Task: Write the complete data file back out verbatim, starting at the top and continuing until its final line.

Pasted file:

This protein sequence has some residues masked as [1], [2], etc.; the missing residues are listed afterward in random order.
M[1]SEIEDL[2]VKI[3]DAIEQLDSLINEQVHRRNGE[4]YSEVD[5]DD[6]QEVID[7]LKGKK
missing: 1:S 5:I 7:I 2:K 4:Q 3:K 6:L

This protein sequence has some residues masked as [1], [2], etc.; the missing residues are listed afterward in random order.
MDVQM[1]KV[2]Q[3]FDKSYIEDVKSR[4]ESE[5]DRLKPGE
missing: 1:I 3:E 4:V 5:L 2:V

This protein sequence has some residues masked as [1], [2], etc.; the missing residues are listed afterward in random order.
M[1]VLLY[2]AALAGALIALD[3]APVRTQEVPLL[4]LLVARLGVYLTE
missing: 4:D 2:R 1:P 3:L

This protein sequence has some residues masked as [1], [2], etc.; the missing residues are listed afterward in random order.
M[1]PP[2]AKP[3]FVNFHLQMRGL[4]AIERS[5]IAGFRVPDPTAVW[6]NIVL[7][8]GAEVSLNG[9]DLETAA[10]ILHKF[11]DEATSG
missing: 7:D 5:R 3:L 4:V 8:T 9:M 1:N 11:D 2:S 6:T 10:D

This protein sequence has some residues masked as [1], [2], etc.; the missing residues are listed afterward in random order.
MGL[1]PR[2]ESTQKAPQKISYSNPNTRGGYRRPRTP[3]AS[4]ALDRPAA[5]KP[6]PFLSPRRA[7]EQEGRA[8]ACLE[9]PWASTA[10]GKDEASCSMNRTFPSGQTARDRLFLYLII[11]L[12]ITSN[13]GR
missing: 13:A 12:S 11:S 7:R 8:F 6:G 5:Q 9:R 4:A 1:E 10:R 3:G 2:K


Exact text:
This protein sequence has some residues masked as [1], [2], etc.; the missing residues are listed afterward in random order.
M[1]SEIEDL[2]VKI[3]DAIEQLDSLINEQVHRRNGE[4]YSEVD[5]DD[6]QEVID[7]LKGKK
missing: 1:S 5:I 7:I 2:K 4:Q 3:K 6:L

This protein sequence has some residues masked as [1], [2], etc.; the missing residues are listed afterward in random order.
MDVQM[1]KV[2]Q[3]FDKSYIEDVKSR[4]ESE[5]DRLKPGE
missing: 1:I 3:E 4:V 5:L 2:V

This protein sequence has some residues masked as [1], [2], etc.; the missing residues are listed afterward in random order.
M[1]VLLY[2]AALAGALIALD[3]APVRTQEVPLL[4]LLVARLGVYLTE
missing: 4:D 2:R 1:P 3:L

This protein sequence has some residues masked as [1], [2], etc.; the missing residues are listed afterward in random order.
M[1]PP[2]AKP[3]FVNFHLQMRGL[4]AIERS[5]IAGFRVPDPTAVW[6]NIVL[7][8]GAEVSLNG[9]DLETAA[10]ILHKF[11]DEATSG
missing: 7:D 5:R 3:L 4:V 8:T 9:M 1:N 11:D 2:S 6:T 10:D

This protein sequence has some residues masked as [1], [2], etc.; the missing residues are listed afterward in random order.
MGL[1]PR[2]ESTQKAPQKISYSNPNTRGGYRRPRTP[3]AS[4]ALDRPAA[5]KP[6]PFLSPRRA[7]EQEGRA[8]ACLE[9]PWASTA[10]GKDEASCSMNRTFPSGQTARDRLFLYLII[11]L[12]ITSN[13]GR
missing: 13:A 12:S 11:S 7:R 8:F 6:G 5:Q 9:R 4:A 1:E 10:R 3:G 2:K